When the Keefes moved to the St. Albans section of Queens in 1928, the principal at the local public school wouldn't accept Jack; he wanted the boy sent to a special school. His parents didn't believe in special schools. Fortunately, Jack was already too good an athlete to be labeled "disabled," and he gained admission to another public school. As a high school senior in 1933, Keefe won the 100-meter backstroke at the Long Island inter-scholastic championships.
Keefe, however, knew that his leg would prevent him from ever becoming a top-flight collegiate swimmer. So at St. Francis College in Brooklyn he turned his attention to water polo, which required less speed but more stamina. He played goalie on the Central Queens YMCA team that won the Junior Nationals in 1935 and finished second in the Seniors the next two years. He also practiced with the powerful New York Athletic Club team.
"When I first met him, the first day of college, he was on crutches, with his shriveled leg dangling like a dead leaf," says Rynne. "One day he said he'd like me to come over and watch him work out at the New York Athletic Club. I laughed. What was he doing at the NYAC? I went and saw that he was playing water polo with some of the best players in the world. And he was good. That's when I began to evaluate what kind of person was in there. He had the heart of a lion."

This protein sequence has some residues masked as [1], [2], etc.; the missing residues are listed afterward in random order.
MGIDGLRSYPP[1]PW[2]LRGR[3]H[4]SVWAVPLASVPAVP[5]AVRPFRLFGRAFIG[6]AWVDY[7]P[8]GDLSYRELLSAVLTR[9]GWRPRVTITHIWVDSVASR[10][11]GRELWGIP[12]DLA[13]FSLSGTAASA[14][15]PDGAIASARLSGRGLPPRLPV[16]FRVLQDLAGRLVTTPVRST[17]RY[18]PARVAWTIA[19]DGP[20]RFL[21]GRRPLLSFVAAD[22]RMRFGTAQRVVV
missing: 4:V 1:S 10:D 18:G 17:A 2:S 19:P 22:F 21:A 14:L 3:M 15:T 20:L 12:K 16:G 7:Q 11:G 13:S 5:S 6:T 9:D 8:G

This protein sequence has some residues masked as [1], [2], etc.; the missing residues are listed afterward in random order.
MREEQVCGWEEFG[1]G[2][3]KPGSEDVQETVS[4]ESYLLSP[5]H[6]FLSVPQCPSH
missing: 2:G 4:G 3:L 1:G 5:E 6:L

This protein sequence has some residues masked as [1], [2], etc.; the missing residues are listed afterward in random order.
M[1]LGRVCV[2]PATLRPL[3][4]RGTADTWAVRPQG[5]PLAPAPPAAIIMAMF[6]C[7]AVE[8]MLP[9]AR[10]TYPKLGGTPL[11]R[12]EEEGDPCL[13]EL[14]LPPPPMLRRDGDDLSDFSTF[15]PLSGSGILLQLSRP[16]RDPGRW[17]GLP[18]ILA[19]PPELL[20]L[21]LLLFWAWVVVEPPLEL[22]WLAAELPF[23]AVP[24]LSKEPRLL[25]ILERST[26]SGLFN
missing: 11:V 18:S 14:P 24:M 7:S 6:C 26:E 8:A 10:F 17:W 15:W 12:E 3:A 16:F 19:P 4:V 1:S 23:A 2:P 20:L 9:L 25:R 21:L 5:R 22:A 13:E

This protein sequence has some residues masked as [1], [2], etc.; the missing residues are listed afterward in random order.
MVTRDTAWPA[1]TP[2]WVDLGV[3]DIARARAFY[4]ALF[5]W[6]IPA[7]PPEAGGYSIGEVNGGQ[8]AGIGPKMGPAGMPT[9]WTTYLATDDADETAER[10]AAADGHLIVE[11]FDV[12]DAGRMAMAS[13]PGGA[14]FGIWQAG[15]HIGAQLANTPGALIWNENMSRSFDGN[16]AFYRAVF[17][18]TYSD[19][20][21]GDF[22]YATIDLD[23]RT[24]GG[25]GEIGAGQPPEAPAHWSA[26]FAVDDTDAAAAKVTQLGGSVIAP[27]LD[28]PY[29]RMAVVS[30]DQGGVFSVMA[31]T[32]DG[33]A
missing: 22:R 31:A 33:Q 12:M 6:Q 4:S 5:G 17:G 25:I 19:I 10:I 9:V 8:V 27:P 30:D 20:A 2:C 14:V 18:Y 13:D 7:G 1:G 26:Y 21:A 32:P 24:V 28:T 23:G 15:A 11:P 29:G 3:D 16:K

In 1938, Judge Jeremiah Mahoney, who knew Keefe through the NYAC, thought an active young man who had had polio could help his friend, President Roosevelt, in Warm Springs, Ga. "The judge used to call him Franklin," says Keefe. "Why he thought I would be good at Warm Springs, I don't know. He said that Franklin would love me."
Keefe, who for 40 years made his living in public relations by following up on things—sending cards, keeping track of fund-raising donations, remembering people's names—didn't follow up on the Warm Springs offer. "That was the great mistake of my life," he says. "This was the President of the United States. The judge figured I'd have a job in the Administration and be playing water polo in the White House pool. But in the back of my mind was that idea of working with the handicapped. I had always tried to stay away from them—cripples."